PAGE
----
Robert the Red 08-09-2006 11:13 AM

Re: Public Pensions Bankrupt???
 
Quote:

Originally Posted by Nords
Yes, but unlike the DoD's pensioners, none of the FERS/CSRS people were intentionally trained by their employers as contract killers...

CIA?* 8)

rmark 08-10-2006 06:10 AM

Re: Public Pensions Bankrupt???
 
I suspect the pension underfunding problem is only half as bad as reported - if people are not saving enough additional money to retire, they are unlikely to quit work. This should reduce the upfront money pensions have to come up with, while stretching payments out over a longer period of time.

Arif 08-10-2006 06:36 AM

Re: Public Pensions Bankrupt???
 
So let me get this straight. The private sector has the benefits safety net that the gov't set up (PB something or other) and the public sector is flying naked on an important subject such as this? I guess some folks better get ready for higher taxes locally. As much taxes as Texas charges they shouldn't be one of them.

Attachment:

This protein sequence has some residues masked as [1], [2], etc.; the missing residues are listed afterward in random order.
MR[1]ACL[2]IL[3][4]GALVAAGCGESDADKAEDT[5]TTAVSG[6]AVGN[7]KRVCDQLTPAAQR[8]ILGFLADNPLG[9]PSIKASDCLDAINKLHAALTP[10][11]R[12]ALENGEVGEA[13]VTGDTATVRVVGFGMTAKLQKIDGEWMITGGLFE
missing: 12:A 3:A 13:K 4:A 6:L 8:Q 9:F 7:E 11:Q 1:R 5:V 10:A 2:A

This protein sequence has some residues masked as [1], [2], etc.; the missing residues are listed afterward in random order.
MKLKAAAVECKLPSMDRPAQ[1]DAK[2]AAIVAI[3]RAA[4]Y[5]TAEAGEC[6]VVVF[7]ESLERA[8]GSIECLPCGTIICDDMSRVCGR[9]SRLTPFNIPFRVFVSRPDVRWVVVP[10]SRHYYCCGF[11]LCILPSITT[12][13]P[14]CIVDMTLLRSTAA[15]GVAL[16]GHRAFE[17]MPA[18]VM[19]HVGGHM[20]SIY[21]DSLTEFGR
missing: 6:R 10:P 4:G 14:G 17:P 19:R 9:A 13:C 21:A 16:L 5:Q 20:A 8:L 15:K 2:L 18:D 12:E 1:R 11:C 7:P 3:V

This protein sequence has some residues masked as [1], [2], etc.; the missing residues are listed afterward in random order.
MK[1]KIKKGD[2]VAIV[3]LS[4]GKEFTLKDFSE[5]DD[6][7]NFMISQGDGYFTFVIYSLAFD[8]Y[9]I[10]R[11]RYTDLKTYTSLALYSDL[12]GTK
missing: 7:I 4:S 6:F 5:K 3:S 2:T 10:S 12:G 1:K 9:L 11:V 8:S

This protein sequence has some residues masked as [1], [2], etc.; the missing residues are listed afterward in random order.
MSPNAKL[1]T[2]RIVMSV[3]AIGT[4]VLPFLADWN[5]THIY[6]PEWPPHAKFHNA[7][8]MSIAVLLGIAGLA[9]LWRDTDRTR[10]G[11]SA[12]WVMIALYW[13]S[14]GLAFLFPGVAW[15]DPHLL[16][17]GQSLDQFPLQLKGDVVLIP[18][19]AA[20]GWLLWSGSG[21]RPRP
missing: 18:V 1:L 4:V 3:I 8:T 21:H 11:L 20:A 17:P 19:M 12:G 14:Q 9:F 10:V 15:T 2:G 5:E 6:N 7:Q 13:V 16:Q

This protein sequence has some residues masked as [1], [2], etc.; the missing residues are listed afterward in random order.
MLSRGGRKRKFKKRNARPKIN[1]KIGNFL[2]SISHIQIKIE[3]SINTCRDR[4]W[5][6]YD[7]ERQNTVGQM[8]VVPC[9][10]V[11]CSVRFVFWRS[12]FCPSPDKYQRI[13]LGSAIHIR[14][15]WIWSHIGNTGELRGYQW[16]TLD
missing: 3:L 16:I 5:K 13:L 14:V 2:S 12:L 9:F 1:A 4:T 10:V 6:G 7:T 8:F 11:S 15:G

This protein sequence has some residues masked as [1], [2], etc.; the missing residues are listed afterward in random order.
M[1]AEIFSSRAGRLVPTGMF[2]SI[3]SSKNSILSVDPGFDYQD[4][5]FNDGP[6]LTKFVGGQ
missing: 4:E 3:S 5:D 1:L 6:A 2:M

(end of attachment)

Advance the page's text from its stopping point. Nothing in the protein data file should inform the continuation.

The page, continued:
setab 08-10-2006 08:07 AM

Re: Public Pensions Bankrupt???
 
"Underfunded" pensions is somewhat of a red herring. The assumption in these scare articles is that there isn't enough money if eveything had to be paid today. The fact is, everything doe not have to be paid today, thank goodness. What worries me far more than actual lack of funds is that these "underfunded" claims will be used to panic people into agreeing to break promises made to hundereds of thousand public employees who accepted less than market wages for their entire careers with the promise of these DB pensions as a type of deffered benefit. We have already seen the private sector get away with total breaches of trust, confidence and contract to the employees who made them huge profits. I have wondered how long it would take for a similar attempt to be made to treat public pensions the same way. It was wrong in the private sector and it would be equally wrong, at least, to break commitments to public pensioners (and, yes, I am one), that were relied on for 25-30 years.

setab